n16. Mortgage-backed securities and collateralized mortgage obligations are financial instruments that make up the secondary mortgage loan and capital markets. The originator of mortgage loans (such as a commercial bank, mortgage banker, or savings and loan institution) will often place groups of loans having similar characteristics in a pool and “securitize” them. The loans, then, become the collateral for securities which the originator or loan assignee issue and sell in the capital markets. These mortgage-backed securities are sold to attract funds from investors who would otherwise be unlikely to invest directly in an individual mortgage. The funds are then used by the issuer for further mortgage lending. In the standard mortgage-backed security, each investor is the holder of a pro-rata share of all scheduled payments on the securitized mortgages. However, just as the OTC market innovated new products to satisfy the customized needs of individual investors, issuers of mortgage-backed securities began to divide securities issues into classes (or “tranches”) that repay investors over different time periods or based on different components of the mortgage debt. For example, the interestand principal components of mortgage-backed securities are often stripped apart, allowing the securities to be divided into “interest-only” (IO) and “principal-only” (PO) classes. The term “collateralized mortgage obligations” refers to mortgage-backed securities that have been divided in this manner. Grant S. Nelson & Dale A. Whitman, Real Estate Transfer, Finance and Development 905-06, 947-50 (4th ed. 1992). Although seemingly straightforward in nature, these financial instruments are considered to be some of the most complex ever created. Michael Carrol & Alyssa A. Lappen, “Mortgage-Backed Mayhem,” Institutional Investor, July, 1994, at 81.
n233. See Penny Lunt, How Are Mutual Funds Changing Banks?, A.B.A. Banking J., June 1, 1993, available in 1993 WL 3004317. In 1993, Concord Holding Corp, which had been created in 1987, was administering and distributing mutual funds for banks. At that time, it was handling over $ 36 billion in assets. There were some 16 similar firms that were operating mutual funds for banks in order to avoid Glass-Steagall prohibitions on banks underwriting activities. See Alyssa A. Lappen, “Fund Follies,” Institutional Investor, Oct. 1, 1993, available in 1993 WL 12229261. Mellon Bank acquired Dreyfus and became the largest bank manager of mutual funds. It was also the second largest asset manager in the United States. See Spiegel, Gart & Gart, supra note 177, at 300. For descriptions of other bank mutual fund arrangements, see Marcia Parker, Crains New York Business, 1993 WL 2989529 (Apr. 19, 1993); Stan Hinden, Banks Picking Mutual Funds Face Questions on Disclosure of Risks, Washington Post, Mar. 24, 1993, at F3.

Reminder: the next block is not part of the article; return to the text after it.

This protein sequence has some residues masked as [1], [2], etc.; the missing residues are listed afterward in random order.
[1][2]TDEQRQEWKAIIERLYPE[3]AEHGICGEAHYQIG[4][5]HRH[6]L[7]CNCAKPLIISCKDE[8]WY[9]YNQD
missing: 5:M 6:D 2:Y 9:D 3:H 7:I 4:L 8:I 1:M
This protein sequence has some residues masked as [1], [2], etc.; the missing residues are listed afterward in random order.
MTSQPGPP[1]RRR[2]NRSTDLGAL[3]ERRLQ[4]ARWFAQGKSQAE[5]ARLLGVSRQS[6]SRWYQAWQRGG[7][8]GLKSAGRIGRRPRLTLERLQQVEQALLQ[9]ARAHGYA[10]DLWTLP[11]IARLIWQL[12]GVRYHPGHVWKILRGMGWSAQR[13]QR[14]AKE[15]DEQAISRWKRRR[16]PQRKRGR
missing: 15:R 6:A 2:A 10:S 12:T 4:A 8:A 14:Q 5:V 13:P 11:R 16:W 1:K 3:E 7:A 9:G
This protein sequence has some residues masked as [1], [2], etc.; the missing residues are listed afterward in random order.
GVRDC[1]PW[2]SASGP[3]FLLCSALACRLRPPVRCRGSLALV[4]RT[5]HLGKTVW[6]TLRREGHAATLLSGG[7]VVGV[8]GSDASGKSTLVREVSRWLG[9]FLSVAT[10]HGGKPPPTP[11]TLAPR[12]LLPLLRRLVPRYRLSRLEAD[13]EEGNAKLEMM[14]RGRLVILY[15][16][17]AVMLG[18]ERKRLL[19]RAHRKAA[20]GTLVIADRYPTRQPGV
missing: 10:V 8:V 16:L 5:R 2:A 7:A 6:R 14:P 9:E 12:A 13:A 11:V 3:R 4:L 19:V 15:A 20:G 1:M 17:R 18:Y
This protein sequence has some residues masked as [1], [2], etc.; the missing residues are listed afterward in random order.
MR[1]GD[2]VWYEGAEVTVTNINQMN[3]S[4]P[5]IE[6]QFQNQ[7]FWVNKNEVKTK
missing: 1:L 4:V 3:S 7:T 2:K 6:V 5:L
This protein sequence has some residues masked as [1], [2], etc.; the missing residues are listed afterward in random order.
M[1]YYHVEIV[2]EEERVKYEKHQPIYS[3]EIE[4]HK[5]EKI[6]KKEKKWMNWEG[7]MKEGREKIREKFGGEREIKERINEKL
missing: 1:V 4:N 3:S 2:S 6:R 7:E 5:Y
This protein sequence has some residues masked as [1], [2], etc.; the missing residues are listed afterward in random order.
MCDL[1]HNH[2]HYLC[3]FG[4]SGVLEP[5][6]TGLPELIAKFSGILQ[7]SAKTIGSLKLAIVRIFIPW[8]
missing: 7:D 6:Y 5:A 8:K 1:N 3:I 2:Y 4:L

First Union bought Lieber & Co. in 1993. It was the manager of $ 2.2 billion dollars of Evergreen Mutual Funds. See Jane Bennett, Banks Using Mutual Funds to Keep Customers, The Jacksonville Business Journal, Dec. 31, 1993, available in 1993 WL 3026956. First Union announced in 1996 that it was seeking to have $ 100 billion in mutual fund asset sales by the year 2000. See Introduction, 1 N.C. Banking Inst. xiii, xix (1997). First Union had earlier announced that it was training 2,600 employees to sell mutual funds including 12 of its own funds by the end of 1994. In the following year, NationsBank added 11 mutual funds to its 28 mutual funds that were already under its management. See Rick Brooks, Banks Rush to Offer Blitz of Mutual Funds, Charlotte Business Journal, July 12, 1993, available in 1993 WL 2988430. Citibank was selling a family of mutual funds, after regulatory changes allowed the banks to use their names in selling such securities. See Julie Creswell, Citibank Fund Group to Get a Change of Name, But Will It Help Returns?, Wall St. J., Feb. 17, 1998, at 8B.